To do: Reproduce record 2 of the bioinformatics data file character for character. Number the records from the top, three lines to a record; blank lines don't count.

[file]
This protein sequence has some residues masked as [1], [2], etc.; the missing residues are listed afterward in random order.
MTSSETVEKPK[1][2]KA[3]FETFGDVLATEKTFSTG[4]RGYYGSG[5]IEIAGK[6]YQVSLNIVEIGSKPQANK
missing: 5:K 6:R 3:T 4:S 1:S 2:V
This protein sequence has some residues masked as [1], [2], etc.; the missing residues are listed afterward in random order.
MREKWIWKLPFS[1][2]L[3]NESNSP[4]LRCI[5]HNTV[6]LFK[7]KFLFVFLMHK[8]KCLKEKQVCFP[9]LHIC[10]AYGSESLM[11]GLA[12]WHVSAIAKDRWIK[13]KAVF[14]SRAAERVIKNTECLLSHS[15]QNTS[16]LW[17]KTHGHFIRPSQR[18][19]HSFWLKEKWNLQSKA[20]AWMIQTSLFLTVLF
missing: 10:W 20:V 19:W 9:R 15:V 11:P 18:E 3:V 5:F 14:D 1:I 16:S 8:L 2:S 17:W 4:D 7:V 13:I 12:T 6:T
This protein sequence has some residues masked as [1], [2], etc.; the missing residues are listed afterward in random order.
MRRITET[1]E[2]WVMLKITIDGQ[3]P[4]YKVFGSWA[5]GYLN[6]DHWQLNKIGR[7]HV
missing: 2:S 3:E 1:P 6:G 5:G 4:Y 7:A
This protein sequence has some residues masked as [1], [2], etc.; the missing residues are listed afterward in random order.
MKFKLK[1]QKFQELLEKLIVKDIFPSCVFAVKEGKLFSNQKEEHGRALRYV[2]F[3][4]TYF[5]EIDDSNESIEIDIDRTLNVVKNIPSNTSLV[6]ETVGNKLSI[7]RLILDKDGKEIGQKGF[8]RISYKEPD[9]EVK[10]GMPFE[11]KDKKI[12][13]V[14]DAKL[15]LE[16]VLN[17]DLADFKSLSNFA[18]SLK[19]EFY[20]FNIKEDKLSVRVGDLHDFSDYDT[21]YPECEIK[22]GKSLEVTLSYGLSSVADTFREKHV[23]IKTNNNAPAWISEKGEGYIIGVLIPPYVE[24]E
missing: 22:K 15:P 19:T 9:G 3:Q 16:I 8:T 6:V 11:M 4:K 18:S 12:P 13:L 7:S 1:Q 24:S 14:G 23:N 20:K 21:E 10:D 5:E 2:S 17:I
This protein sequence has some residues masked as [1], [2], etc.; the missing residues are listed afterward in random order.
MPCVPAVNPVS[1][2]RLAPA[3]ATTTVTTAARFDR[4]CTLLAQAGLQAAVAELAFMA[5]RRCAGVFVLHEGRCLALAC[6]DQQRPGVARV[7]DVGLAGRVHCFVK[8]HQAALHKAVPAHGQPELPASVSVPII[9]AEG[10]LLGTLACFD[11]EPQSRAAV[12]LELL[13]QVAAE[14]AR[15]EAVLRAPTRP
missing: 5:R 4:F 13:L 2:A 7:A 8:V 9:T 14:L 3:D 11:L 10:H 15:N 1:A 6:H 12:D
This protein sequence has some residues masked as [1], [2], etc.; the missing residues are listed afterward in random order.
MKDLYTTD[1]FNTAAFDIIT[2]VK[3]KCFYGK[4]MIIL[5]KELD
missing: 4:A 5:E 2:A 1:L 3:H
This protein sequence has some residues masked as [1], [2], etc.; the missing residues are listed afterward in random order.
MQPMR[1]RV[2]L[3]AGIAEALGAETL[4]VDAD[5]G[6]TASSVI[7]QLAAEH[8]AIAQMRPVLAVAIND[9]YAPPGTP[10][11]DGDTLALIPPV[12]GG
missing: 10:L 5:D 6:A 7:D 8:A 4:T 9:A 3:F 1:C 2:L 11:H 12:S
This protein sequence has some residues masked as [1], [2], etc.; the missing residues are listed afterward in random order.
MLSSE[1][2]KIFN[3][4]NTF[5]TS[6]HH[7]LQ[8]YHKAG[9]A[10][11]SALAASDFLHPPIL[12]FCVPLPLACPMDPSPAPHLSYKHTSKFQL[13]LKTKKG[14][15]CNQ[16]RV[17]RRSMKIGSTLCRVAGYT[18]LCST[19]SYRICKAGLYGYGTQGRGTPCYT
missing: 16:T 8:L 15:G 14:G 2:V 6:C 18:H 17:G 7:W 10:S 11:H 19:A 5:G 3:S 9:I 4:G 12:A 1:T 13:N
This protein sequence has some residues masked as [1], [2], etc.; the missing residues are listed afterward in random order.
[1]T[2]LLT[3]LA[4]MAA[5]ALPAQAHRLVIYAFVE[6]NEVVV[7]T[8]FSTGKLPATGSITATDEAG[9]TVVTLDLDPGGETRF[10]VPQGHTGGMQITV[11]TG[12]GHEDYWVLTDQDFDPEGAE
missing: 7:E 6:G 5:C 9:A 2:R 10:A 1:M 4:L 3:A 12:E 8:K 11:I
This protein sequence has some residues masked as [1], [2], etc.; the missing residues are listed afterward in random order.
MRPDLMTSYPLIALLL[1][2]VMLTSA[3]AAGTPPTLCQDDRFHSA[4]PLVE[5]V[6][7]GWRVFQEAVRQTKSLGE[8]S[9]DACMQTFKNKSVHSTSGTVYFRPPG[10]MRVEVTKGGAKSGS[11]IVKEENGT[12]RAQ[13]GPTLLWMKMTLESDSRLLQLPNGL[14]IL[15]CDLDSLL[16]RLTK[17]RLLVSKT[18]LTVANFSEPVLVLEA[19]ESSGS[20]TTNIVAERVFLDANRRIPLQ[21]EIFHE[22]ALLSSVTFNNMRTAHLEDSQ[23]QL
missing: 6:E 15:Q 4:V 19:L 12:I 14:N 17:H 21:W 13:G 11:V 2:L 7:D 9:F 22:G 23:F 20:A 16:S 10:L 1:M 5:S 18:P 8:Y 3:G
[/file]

This protein sequence has some residues masked as [1], [2], etc.; the missing residues are listed afterward in random order.
MREKWIWKLPFS[1][2]L[3]NESNSP[4]LRCI[5]HNTV[6]LFK[7]KFLFVFLMHK[8]KCLKEKQVCFP[9]LHIC[10]AYGSESLM[11]GLA[12]WHVSAIAKDRWIK[13]KAVF[14]SRAAERVIKNTECLLSHS[15]QNTS[16]LW[17]KTHGHFIRPSQR[18][19]HSFWLKEKWNLQSKA[20]AWMIQTSLFLTVLF
missing: 10:W 20:V 19:W 9:R 15:V 11:P 18:E 3:V 5:F 14:D 1:I 16:S 8:L 2:S 17:W 4:D 7:V 13:I 12:T 6:T